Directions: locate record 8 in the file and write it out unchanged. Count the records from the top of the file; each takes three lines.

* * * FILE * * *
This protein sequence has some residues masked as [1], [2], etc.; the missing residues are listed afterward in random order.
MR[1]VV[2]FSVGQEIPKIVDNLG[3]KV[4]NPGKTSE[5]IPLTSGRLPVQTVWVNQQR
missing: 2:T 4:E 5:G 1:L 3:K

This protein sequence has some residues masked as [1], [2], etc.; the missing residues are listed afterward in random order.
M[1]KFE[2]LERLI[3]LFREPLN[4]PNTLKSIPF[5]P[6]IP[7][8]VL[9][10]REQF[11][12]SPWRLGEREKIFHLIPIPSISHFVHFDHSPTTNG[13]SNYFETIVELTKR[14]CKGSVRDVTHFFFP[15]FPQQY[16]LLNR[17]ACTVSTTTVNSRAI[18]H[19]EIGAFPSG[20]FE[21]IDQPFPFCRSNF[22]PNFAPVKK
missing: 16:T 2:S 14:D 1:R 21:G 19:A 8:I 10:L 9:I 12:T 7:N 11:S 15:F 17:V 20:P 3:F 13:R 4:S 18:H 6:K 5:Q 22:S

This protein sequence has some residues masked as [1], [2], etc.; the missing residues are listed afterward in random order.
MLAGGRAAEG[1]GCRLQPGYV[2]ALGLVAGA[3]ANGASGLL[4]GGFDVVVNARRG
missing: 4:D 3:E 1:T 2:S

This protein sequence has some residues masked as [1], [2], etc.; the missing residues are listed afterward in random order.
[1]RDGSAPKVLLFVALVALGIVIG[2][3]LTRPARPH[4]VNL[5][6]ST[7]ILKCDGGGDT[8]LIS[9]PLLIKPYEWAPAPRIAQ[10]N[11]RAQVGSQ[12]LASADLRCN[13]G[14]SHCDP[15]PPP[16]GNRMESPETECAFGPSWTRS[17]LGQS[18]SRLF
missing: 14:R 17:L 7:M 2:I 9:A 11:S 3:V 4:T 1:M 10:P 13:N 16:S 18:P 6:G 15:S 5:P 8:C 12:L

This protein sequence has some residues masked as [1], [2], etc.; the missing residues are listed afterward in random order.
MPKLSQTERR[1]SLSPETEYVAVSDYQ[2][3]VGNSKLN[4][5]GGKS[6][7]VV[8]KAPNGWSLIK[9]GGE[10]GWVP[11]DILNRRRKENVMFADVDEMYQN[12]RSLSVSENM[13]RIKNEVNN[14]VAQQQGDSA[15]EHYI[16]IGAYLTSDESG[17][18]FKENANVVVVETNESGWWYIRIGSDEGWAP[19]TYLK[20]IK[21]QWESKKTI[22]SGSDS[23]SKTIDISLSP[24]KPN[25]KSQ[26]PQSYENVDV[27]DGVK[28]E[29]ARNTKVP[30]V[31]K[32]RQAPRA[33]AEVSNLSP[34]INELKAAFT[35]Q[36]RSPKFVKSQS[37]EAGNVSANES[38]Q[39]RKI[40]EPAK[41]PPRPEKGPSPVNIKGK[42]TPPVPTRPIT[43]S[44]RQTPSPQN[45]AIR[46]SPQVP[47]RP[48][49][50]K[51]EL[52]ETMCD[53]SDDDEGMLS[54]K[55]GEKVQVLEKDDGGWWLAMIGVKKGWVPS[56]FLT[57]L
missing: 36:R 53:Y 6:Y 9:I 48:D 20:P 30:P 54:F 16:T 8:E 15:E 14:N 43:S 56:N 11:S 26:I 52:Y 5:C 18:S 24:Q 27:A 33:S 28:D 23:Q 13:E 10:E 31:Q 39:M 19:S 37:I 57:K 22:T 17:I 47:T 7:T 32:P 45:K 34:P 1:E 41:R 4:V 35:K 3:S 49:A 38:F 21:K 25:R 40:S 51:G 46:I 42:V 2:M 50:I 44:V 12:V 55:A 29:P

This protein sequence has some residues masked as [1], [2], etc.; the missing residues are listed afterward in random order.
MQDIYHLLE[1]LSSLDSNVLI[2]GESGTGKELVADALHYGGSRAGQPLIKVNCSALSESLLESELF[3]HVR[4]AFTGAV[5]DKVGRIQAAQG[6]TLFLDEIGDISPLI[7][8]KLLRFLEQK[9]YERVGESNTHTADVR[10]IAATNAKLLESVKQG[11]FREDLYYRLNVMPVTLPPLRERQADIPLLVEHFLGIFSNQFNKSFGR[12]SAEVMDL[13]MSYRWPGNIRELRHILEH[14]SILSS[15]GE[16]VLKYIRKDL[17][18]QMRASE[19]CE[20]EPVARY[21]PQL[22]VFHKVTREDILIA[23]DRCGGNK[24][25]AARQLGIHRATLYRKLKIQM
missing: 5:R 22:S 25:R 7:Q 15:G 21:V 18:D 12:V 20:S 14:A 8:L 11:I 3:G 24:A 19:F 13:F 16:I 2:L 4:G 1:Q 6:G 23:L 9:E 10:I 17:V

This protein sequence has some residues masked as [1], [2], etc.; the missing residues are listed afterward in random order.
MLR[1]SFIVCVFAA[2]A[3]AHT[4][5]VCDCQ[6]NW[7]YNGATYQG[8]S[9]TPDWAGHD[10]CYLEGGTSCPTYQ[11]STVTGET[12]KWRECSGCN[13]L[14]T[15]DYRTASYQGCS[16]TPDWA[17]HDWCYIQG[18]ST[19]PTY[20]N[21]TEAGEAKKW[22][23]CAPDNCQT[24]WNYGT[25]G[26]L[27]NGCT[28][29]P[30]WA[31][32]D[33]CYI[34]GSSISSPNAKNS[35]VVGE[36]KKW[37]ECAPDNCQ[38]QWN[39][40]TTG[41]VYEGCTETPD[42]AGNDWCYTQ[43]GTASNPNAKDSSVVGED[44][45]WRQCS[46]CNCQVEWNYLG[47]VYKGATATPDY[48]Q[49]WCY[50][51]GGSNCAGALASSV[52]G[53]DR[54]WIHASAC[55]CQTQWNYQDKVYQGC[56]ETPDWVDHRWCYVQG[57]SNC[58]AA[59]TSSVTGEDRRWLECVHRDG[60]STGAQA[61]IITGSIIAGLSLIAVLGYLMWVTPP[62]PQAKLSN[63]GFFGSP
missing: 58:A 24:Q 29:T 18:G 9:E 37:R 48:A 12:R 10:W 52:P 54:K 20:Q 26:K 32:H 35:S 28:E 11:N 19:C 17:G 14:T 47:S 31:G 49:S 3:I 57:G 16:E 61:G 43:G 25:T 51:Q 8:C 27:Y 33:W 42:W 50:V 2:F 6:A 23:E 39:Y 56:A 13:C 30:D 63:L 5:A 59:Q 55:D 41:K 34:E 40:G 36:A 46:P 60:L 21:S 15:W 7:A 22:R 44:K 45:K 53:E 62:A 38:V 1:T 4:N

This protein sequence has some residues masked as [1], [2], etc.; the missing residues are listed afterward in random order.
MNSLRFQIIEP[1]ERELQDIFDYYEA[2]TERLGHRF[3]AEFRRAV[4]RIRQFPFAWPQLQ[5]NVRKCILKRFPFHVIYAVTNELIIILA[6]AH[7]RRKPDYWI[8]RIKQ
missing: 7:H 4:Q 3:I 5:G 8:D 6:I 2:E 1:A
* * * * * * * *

This protein sequence has some residues masked as [1], [2], etc.; the missing residues are listed afterward in random order.
MNSLRFQIIEP[1]ERELQDIFDYYEA[2]TERLGHRF[3]AEFRRAV[4]RIRQFPFAWPQLQ[5]NVRKCILKRFPFHVIYAVTNELIIILA[6]AH[7]RRKPDYWI[8]RIKQ
missing: 7:H 4:Q 3:I 5:G 8:D 6:I 2:E 1:A